Episcopal bishop visits several sites in Orleans

By Tom Rivers, Editor Posted 18 June 2015 at 12:00 am

Photos by Tom Rivers

MEDINA – The bishop of the Western New York Diocese for the Episcopal Church spent several hours in Orleans County on Wednesday, visiting sites in Albion and Medina.

The Right Rev. R. William Franklin is pictured with Robert Waters, a member of the St. John’s Episcopal Church in Medina. They are pictured at City Hall in Medina after Waters showed Franklin the Medina Sandstone Hall of Fame. Several Episcopal churches in WNY were built with Medina Sandstone, some nearly 200 years ago.

Franklin is the 11th bishop for the diocese since 1839. He has a doctorate in church history from Harvard University.

He stopped at several historic sites in Orleans County on Wednesday and sees potential for the community to utilize its historic assets, including the churches.

Franklin visited the Pullman Memorial Universalist Church in Albion, a site that includes 40-plus Tiffany stained-glass windows. The church was built with money from Albion native George Pullman, who amassed a fortune with luxurious railroad sleeping cars.

Franklin said Pullman is an influential figure in the local and national history. The bishop also wanted to see the church building in Albion.

Bob Waters shows Bishop Franklin the Sandstone Hall of Fame. Franklin highlights St. Paul’s Cathedral, a big Episcopal church in Buffalo that was included in the first class of the Sandstone Hall of Fame.

“It is unusual in a small town to find a big, beautiful Universalist church,” he said.

He visited the historic downtown business districts in Albion and Medina, learning about the history of the communities. He also had lunch at the Shirt Factory Café and was given a tour of Baxter Healthcare in Medina.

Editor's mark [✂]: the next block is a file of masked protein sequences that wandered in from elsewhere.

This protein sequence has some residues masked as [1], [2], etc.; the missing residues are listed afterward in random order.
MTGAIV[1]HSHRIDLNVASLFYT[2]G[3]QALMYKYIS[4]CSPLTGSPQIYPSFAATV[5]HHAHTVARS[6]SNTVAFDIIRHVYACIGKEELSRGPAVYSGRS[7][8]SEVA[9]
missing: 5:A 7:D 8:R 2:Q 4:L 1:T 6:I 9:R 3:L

“These are fascinating towns,” Franklin said.

As bishop, Franklin leads 59 congregations in eight counties. He visits each church at least once a year, often showing up just before the service and staying for a luncheon. He wants to do more than just visit for a service and a meal. He wants to help connect the congregations to the community.

Many of the Episcopal churches are struggling with members. The local Episcopal churches have a dozen or fewer people on most Sundays. The churches are sharing clergy.

Franklin said he is working with church leaders throughout the diocese to plan a “sustainable” future for the churches.

“My goal is to keep all of the churches open because every one is precious,” he said.

Franklin met with members of the St. John’s Episcopal Church. Cynthia Kiebala, one of the church wardens, was pleased to see the bishop touring Orleans County and supporting the congregations. Kiebala said the churches may have small numbers, but she sees big value in the congregations.

“We have outreach ministries and concern for one another,” she said.